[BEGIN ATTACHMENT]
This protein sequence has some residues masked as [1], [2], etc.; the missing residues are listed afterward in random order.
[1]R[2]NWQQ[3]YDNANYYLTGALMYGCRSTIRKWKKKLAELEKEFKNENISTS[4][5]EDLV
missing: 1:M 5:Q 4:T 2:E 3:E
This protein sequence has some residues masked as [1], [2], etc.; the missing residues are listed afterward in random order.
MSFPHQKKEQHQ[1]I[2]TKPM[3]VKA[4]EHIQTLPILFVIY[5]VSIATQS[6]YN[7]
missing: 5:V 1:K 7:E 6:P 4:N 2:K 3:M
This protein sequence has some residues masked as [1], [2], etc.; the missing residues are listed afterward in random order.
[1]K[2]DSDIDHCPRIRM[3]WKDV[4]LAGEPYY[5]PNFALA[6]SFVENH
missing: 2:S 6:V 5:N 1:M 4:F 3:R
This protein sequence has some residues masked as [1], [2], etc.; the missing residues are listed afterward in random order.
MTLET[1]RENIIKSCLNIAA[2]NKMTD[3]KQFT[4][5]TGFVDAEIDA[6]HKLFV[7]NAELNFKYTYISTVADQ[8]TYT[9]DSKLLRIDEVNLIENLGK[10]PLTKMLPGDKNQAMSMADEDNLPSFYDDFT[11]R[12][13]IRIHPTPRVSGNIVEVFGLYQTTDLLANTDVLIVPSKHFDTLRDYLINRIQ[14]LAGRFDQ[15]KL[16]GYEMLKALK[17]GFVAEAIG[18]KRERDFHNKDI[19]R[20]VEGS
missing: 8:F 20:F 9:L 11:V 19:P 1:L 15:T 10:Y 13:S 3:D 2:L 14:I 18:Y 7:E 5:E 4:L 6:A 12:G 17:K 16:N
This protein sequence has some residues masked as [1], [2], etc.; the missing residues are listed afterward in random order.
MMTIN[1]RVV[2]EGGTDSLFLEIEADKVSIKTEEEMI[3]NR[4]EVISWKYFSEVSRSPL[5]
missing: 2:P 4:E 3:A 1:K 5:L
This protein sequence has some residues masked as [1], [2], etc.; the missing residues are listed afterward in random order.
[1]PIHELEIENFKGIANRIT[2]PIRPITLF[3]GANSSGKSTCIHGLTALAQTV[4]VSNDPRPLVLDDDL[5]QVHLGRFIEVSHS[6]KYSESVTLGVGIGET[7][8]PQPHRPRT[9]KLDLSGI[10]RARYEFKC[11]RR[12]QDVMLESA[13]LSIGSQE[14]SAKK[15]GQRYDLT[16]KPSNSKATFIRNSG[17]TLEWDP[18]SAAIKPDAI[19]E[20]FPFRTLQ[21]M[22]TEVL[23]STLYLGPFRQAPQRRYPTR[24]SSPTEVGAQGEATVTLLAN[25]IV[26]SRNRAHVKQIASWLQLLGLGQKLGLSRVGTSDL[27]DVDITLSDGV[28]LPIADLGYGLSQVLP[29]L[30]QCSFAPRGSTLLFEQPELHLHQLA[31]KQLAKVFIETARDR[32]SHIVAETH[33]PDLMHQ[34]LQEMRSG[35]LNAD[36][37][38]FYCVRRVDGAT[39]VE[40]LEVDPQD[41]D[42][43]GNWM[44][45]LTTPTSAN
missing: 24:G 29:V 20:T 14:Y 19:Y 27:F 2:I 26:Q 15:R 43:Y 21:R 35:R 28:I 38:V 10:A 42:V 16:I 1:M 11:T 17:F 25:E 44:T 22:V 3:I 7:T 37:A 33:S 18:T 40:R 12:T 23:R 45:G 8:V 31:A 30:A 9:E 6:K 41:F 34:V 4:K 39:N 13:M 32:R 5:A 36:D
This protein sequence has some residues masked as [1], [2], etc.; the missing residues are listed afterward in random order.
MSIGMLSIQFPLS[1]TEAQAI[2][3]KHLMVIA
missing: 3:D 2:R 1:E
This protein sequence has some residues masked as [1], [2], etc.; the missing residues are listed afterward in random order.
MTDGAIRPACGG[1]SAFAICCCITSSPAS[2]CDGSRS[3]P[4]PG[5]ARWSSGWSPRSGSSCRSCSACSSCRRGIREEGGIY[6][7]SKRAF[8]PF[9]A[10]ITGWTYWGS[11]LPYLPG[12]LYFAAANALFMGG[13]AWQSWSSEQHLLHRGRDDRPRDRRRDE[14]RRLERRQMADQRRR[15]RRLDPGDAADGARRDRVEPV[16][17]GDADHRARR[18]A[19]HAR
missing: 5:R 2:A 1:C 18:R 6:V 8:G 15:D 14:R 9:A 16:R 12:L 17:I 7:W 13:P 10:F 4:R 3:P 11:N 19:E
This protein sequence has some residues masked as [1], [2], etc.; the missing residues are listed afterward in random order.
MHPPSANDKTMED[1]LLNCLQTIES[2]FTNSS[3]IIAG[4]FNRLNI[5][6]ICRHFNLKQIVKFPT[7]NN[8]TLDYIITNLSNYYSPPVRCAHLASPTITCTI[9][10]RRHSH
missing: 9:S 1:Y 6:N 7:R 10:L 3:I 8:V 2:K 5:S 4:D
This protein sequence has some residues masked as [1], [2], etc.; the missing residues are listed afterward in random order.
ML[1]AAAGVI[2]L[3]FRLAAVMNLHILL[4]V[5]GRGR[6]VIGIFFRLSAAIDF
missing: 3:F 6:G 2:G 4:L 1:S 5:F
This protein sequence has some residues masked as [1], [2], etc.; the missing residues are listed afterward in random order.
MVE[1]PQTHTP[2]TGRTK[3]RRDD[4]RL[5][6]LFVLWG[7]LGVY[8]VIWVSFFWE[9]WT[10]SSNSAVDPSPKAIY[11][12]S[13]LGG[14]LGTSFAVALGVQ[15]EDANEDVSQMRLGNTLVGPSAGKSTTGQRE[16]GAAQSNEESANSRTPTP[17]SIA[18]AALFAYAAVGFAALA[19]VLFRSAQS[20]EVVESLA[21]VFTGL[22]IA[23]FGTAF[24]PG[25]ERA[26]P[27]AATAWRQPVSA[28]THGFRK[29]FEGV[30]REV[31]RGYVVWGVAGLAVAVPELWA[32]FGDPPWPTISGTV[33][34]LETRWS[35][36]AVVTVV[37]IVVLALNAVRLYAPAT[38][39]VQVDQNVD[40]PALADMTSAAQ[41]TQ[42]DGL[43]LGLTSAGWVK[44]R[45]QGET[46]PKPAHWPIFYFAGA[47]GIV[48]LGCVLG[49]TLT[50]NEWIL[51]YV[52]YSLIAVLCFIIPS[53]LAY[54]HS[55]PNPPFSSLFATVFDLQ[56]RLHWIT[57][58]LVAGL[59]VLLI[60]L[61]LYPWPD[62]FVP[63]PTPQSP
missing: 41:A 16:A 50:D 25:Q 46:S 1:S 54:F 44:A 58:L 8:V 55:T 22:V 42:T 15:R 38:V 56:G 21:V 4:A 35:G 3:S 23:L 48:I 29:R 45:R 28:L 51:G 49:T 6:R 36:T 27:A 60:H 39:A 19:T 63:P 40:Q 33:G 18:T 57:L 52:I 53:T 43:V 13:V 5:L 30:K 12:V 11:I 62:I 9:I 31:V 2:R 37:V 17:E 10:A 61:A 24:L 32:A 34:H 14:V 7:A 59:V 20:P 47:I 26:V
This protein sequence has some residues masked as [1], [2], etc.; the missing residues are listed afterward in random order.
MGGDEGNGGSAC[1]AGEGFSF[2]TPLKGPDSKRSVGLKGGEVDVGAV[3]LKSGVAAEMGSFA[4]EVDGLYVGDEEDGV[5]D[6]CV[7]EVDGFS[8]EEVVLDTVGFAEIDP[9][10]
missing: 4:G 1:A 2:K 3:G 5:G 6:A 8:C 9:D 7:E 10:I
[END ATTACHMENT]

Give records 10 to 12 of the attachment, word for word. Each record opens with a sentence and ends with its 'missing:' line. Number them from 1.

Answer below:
This protein sequence has some residues masked as [1], [2], etc.; the missing residues are listed afterward in random order.
ML[1]AAAGVI[2]L[3]FRLAAVMNLHILL[4]V[5]GRGR[6]VIGIFFRLSAAIDF
missing: 3:F 6:G 2:G 4:L 1:S 5:F
This protein sequence has some residues masked as [1], [2], etc.; the missing residues are listed afterward in random order.
MVE[1]PQTHTP[2]TGRTK[3]RRDD[4]RL[5][6]LFVLWG[7]LGVY[8]VIWVSFFWE[9]WT[10]SSNSAVDPSPKAIY[11][12]S[13]LGG[14]LGTSFAVALGVQ[15]EDANEDVSQMRLGNTLVGPSAGKSTTGQRE[16]GAAQSNEESANSRTPTP[17]SIA[18]AALFAYAAVGFAALA[19]VLFRSAQS[20]EVVESLA[21]VFTGL[22]IA[23]FGTAF[24]PG[25]ERA[26]P[27]AATAWRQPVSA[28]THGFRK[29]FEGV[30]REV[31]RGYVVWGVAGLAVAVPELWA[32]FGDPPWPTISGTV[33][34]LETRWS[35][36]AVVTVV[37]IVVLALNAVRLYAPAT[38][39]VQVDQNVD[40]PALADMTSAAQ[41]TQ[42]DGL[43]LGLTSAGWVK[44]R[45]QGET[46]PKPAHWPIFYFAGA[47]GIV[48]LGCVLG[49]TLT[50]NEWIL[51]YV[52]YSLIAVLCFIIPS[53]LAY[54]HS[55]PNPPFSSLFATVFDLQ[56]RLHWIT[57][58]LVAGL[59]VLLI[60]L[61]LYPWPD[62]FVP[63]PTPQSP
missing: 41:A 16:A 50:D 25:Q 46:S 1:S 54:F 44:A 58:L 8:V 55:T 22:V 42:T 15:R 38:V 56:G 21:V 4:A 35:G 3:S 23:L 48:I 29:R 45:R 28:L 51:G 49:T 6:R 36:T 27:A 60:H 39:A 19:T 63:P 40:Q 33:G 18:T 57:L 52:I 53:T 43:V 13:V 5:L 30:K 12:V 11:I 62:I 9:I 31:V 2:R 37:V 17:E 10:A 61:A 24:L 32:A 34:H 14:V 7:A 59:V 20:P 47:I 26:V
This protein sequence has some residues masked as [1], [2], etc.; the missing residues are listed afterward in random order.
MGGDEGNGGSAC[1]AGEGFSF[2]TPLKGPDSKRSVGLKGGEVDVGAV[3]LKSGVAAEMGSFA[4]EVDGLYVGDEEDGV[5]D[6]CV[7]EVDGFS[8]EEVVLDTVGFAEIDP[9][10]
missing: 4:G 1:A 2:K 3:G 5:G 6:A 8:C 9:D 7:E 10:I